I love photography and I really enjoy writing, so now I find myself with a blog to give expression to both of my passions. I’m primarily a landscape and travel photographer. Until recently, I shot exclusively with Nikon and Canon dSLRs, but let’s face it, those things are heavy when you’re lugging them into the backcountry or traveling with them.
A few years ago, I heard about a new camera format called Micro Four Thirds (or Micro 4/3 or µ4/3) that was being jointly developed by Olympus and Panasonic. Olympus’ first Micro Four Thirds camera was the Olympus Pen E-P1. Olympus touted it’s small size, excellent picture quality and changeable lenses. The photography world seemed intrigued by the little camera, but I largely ignored it even though I was taken by it’s retro look. I had never shot with an Olympus camera system. I didn’t think the small sensor could come close to the quality of a dSLR sensor. I also hated the thought of composing my images on a low-resolution LCD screen instead of through a view finder.
Generally speaking, the camera was well regarded, but it suffered from slow autofocus and had problem focusing in low light. People also didn’t like that it lacked an electronic view finder (EVF). The Panasonic model seemed to get almost everything right and quickly eclipsed Olympus’ offering. Not to be outdone, Olympus came back with the E-P2. It improved most of the shortcomings of the E-P1 and included an EVF that could attach to the camera’s hot shoe. On Christmas day 2009, I was reading a review of the E-P2 and decided I would try one out. My friend was coming for a visit to Phoenix and I thought I’d get one and try it out on one of our hikes. I got the camera the first week of 2010 and my friend showed up a week later. He had his large Nikon gear with him, and I took my little E-P2 with me to go hiking at Saguaro National Park in Tucson, Arizona. I felt naked without my Nikon D300, but I felt something else, freedom! It was just a lovely feeling to go hiking without a 10-pound camera and lens hanging from my neck and 20 pounds of equipment on my shoulder.
The battery life was only about half of what I got from my Nikon D300, but I squeezed about 300 shots out of the camera before the battery finally died. Considering that the battery is supplying power for the EVF, 300 shots really isn’t so bad. If I shoot in live view with a Nikon, I only get a little more than 300 shots. All said, I was feeling good about my new little camera, but I was also a little apprehensive: Would the photos prove good enough quality for my picky taste? I got home and uploaded the photos into Aperture on my Mac. The first thing I noticed was that the photos (all shot in raw format) had really nice coloring. I didn’t have to do very much toning at all to get the photos where I wanted them. Then I did a little pixel peeping. Solid blue skies showed more noise than I liked, but using Aperture’s noise reduction tool took care of that little problem. I was solidly hooked on the Micro Four Thirds format.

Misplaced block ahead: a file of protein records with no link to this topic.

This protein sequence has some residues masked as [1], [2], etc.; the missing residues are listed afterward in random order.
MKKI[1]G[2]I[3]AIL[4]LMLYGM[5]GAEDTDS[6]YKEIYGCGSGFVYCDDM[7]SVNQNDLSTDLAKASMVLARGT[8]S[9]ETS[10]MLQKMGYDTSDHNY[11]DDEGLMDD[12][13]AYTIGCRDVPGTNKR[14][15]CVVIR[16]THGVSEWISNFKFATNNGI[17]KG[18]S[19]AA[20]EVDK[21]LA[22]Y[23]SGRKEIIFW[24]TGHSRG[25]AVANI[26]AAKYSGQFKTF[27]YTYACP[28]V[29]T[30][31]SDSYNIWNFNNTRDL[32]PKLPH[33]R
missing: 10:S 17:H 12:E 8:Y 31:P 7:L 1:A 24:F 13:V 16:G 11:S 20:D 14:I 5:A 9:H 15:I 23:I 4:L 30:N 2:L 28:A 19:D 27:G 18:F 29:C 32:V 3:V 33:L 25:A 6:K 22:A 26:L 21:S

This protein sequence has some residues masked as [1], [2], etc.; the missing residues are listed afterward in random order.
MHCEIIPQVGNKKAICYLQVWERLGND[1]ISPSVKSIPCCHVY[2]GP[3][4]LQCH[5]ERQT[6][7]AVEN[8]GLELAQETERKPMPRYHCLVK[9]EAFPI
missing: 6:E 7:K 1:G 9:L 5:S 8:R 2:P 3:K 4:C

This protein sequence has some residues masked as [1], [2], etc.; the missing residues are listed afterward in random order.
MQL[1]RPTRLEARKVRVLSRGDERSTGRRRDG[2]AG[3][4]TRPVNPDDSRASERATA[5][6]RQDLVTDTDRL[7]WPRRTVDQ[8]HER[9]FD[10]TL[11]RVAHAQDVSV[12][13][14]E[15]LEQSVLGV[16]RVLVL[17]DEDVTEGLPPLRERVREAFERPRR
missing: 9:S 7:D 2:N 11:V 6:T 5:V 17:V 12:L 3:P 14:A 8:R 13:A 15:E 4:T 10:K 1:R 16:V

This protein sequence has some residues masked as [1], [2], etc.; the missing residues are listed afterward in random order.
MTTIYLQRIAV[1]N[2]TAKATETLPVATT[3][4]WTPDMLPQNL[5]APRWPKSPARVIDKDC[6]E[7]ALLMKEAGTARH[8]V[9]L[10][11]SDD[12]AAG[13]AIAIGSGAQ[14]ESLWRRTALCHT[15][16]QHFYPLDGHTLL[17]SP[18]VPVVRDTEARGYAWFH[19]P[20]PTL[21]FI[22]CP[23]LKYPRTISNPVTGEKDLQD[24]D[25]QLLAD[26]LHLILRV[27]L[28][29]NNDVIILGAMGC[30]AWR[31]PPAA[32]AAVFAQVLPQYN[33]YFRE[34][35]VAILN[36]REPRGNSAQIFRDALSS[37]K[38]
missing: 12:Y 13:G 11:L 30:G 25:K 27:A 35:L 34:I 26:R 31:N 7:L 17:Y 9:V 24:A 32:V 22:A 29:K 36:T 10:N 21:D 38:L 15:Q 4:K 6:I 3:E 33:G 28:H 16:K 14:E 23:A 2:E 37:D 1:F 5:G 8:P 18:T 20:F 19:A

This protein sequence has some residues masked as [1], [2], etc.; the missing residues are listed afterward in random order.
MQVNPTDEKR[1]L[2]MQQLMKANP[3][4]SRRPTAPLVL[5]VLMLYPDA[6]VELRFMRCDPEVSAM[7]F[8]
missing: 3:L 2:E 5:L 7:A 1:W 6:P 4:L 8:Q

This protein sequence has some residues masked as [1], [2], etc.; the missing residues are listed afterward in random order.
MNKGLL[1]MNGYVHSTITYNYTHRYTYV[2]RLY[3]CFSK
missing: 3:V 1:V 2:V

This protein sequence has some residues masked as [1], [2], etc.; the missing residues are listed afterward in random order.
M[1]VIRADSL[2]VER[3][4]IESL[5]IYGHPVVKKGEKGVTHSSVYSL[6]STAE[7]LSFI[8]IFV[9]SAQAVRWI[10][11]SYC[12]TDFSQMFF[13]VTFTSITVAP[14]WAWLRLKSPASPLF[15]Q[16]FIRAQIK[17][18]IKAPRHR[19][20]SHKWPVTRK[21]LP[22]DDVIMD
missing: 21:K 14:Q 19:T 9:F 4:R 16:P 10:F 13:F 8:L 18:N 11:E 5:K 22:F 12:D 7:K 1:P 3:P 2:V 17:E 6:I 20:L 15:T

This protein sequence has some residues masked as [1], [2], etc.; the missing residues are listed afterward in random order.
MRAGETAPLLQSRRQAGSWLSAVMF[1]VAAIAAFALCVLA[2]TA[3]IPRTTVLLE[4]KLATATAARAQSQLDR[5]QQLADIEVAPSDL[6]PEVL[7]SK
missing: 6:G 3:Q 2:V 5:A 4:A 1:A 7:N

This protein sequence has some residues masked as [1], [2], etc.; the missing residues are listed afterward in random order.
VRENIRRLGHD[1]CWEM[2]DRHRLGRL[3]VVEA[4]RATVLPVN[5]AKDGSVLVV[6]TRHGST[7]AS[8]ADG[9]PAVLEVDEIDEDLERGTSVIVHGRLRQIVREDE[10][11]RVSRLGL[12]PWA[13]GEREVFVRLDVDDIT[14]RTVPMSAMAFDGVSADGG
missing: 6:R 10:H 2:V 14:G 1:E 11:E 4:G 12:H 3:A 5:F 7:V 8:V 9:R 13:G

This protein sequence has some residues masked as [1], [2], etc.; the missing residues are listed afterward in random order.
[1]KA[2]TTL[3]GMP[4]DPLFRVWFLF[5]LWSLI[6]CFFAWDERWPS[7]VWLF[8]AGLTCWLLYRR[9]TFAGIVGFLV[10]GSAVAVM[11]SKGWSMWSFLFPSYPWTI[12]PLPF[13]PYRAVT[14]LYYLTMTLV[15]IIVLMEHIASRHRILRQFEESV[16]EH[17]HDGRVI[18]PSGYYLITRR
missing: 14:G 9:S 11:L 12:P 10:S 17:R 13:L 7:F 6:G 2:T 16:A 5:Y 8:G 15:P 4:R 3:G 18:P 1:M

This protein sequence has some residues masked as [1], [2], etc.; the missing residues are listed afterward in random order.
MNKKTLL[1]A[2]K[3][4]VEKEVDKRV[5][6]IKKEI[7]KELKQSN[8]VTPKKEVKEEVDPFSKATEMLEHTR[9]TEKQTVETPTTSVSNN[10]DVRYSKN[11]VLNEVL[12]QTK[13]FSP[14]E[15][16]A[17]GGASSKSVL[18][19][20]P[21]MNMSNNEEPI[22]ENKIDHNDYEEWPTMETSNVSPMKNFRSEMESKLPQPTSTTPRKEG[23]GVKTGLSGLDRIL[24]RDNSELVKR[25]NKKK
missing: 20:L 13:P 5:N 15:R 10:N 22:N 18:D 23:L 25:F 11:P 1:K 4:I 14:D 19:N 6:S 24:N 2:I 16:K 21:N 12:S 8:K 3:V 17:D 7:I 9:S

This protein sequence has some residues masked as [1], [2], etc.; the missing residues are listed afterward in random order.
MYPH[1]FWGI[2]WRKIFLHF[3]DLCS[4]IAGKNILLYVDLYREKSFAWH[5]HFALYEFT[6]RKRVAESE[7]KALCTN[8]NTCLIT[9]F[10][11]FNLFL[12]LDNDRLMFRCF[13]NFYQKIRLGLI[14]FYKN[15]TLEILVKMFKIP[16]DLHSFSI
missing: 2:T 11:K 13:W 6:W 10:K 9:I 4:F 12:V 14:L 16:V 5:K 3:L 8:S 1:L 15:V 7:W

Since that fateful decision, I’ve sold off my old gear and now shoot with an Olympus E-P3. I’m slowly building up my lens collection and right now I’m salivating over Olympus’ new flagship Micro Four Thirds camera: The OM-D E-M5 and trying to figure out how to get one (I’m not too proud to accept donations). I thought the Pen was retro, but the OM-D takes retro styling to a whole new level. What’s more is that it comes with a built-in EVF. That alone is worth the upgrade to me. I actually hate having to attach the EVF to the hot shoe on the E-P3. What’s more, the OM-D produces a cleaner image and maintains a higher level of dynamic range than the Pens do. What’s not to like? Olympus, if you’re reading this, feel free to send me a test model along with an Olympus M. Zuiko 12mm f/2.0 lens.
In upcoming posts, I’ll publish some of my photos taken with my E-P2 and E-P3 cameras. I’ll also discuss my workflow techniques, lighting, and tips and tricks I’ve learned over the years.